An online business model introduced last year has opened up new markets for Tipperary Crystal Chandeliers, the Dublin company run jointly by Mark Fearon, its chief executive, and his father Declan.
The strategy, spearheaded by Mark, has allowed the business to sell directly to customers at a lower cost online at tipperarycrystal.com.
“Selling directly works really well for us. Cutting out the middleman lowers the price and we can offer an after-sales service, which is really important, especially with some of the bigger pieces we have,” Mark said.
Tipperary Crystal Chandeliers sells traditional and contemporary designs, larger “grande” options and crystal lamps.
The lamps cost from €225. Prices for the chandeliers currently for sale on the site start at €550 for a classic four-arm design, rising to €100,000 at the other end of the scale for the 167-arm Aurora chandelier in the Grande collection.
“We have hundreds of designs. The contemporary chandeliers are generally more suited to bigger projects. They can be made specially,” Mark said.
“The traditional designs cost a lot less and can go into any room. Traditional works for everybody, whereas contemporary is generally special order, usually for a bigger house.”
Having a wide selection of designs at different price points means the business can cater to the needs of a wider variety of customers.
“We have customers all around the country. We had a really big installation two weeks ago at a house on the northside of Dublin,” Mark added.
“We put in a chandelier weighing 100kg, a lovely contemporary piece, but our next sale could be a traditional four-arm chandelier for a homeowner somewhere in Kerry. It’s really varied.”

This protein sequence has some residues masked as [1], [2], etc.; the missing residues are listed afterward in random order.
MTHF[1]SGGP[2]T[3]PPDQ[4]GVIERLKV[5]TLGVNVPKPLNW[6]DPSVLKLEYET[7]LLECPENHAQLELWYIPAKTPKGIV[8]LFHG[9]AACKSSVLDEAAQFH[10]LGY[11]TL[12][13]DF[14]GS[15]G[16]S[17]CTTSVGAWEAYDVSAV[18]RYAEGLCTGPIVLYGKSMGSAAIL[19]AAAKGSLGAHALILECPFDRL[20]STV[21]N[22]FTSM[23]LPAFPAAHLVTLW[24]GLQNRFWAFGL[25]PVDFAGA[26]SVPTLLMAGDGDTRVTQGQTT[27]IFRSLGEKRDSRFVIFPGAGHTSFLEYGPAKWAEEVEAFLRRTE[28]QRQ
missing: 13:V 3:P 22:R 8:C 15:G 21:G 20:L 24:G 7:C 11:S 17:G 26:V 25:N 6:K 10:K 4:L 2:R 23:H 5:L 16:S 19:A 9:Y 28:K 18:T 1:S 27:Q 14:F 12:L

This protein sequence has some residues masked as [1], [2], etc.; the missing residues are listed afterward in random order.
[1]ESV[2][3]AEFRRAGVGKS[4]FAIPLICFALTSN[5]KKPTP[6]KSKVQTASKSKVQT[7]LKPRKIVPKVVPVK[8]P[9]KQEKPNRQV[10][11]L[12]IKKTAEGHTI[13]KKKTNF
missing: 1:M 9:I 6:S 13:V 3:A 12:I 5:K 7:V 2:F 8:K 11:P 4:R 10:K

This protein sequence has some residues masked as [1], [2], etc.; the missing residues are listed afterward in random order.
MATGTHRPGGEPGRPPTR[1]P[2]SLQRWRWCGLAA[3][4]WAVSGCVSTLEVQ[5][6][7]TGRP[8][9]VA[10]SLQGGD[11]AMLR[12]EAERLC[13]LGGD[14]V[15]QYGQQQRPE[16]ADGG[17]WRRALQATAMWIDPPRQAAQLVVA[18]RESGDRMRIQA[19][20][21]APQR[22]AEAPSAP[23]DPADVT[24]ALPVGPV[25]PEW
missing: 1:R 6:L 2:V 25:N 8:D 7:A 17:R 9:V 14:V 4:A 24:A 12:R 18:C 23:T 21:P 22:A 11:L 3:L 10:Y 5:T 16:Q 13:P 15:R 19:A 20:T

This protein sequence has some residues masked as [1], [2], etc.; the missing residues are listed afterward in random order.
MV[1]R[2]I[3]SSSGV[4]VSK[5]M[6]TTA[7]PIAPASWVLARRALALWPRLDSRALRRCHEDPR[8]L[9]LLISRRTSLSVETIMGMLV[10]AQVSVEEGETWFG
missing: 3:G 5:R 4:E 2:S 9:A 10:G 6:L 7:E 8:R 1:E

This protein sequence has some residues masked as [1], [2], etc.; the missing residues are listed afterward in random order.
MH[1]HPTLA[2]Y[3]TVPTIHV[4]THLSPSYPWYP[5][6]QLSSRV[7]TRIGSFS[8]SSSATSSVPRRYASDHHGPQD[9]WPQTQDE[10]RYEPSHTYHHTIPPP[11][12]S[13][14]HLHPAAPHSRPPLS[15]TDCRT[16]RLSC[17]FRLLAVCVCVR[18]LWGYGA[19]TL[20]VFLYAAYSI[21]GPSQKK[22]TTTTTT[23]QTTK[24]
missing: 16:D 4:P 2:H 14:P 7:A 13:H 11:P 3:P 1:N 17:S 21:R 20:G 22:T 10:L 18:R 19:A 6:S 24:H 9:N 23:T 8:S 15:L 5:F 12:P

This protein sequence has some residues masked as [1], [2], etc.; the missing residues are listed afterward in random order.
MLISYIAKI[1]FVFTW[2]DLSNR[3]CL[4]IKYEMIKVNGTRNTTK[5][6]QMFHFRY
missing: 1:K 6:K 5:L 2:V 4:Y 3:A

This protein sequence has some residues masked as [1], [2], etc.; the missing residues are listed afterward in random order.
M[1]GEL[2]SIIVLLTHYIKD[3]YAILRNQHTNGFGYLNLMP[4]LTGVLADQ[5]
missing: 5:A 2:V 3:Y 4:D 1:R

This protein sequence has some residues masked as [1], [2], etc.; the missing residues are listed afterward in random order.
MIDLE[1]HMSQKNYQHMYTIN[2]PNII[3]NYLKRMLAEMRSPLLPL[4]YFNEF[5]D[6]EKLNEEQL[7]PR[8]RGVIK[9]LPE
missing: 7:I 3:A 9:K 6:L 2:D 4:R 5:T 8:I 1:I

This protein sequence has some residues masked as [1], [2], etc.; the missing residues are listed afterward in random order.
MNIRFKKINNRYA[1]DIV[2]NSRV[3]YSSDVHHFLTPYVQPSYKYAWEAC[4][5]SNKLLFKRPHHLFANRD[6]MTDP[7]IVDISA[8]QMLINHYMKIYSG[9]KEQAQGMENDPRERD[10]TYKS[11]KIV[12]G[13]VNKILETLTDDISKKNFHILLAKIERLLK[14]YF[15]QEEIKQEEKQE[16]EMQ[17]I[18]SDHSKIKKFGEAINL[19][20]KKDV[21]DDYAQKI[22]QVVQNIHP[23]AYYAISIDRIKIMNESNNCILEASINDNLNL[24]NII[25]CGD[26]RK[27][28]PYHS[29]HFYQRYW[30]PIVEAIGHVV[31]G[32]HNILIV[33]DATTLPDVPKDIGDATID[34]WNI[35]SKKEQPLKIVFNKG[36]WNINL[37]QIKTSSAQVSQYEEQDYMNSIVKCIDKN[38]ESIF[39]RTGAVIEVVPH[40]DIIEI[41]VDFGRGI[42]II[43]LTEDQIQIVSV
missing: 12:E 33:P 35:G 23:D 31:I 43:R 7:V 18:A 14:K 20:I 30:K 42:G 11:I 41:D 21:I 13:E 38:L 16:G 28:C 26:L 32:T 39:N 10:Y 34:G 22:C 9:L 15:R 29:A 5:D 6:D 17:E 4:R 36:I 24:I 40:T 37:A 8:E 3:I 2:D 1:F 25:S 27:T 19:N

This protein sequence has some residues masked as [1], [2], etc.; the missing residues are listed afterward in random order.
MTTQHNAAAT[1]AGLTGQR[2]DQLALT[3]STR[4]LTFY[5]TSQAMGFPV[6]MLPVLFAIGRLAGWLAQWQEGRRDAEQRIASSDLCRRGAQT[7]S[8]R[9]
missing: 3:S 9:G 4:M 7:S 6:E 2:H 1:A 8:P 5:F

The company has also introduced flat-pack shipments, charging €15 for next-day delivery anywhere in Ireland.
“That’s the majority of what we sell now. Our business model has almost completely changed,” Mark said.
“When we were focusing on really big chandeliers a decade or so ago, and selling through retailers, our customers were often hotels or big homes in the likes of Foxrock and Killiney in Dublin.
“Today we see our customer as anyone with a house that has a ceiling high enough to take a small chandelier. It’s a completely new market for us.”
The company also sells overseas, and has installed chandeliers in homes in Spain, Portugal and the Philippines, said Declan.
“We sold a number of chandeliers recently to a customer in the Middle East for €100,000. What we have now is a very versatile business model, and in the current environment, it just works,” he said.
“There’s the flat-pack side of things, which is about speed of delivery and value for money, but some of the bigger chandeliers can be quite complicated.
“They’re big animals, so personal service is also really important. For those projects, Mark and his team can go to the customer’s home, do the installation for free and make changes, if needed, to suit the space.”
Tipperary Crystal Chandeliers is headquartered in Churchtown in south Dublin and the majority of its chandeliers are made in the Czech Republic.
“We started advertising online about a year ago and we use Facebook, Google and Instagram a lot now to reach customers,” Declan said.
“We went from selling maybe one chandelier a week to now selling between 20 or 30. All of that has really been led by Mark, who is taking the business in a new direction and really having a lot of success with it.”
Declan Fearon co-owns Tipperary Crystal with Declan Ryan, the co-founder of Ryanair and founder of Irelandia Aviation. Tipperary Crystal has a shared trademark agreement, allowing another Dublin company, Allied Imports, to use the brand in the Irish market.
Tipperary Crystal has, however, retained the exclusive rights to use its own brand worldwide. The company is a client of Enterprise Ireland, the state agency.
“They’ve been incredible for the business and not just in terms of money,” Declan Fearon said. “They’ve arranged important introductions for us and given us insights into different markets. For our various businesses over the decades, Enterprise Ireland has been a big door-opener.”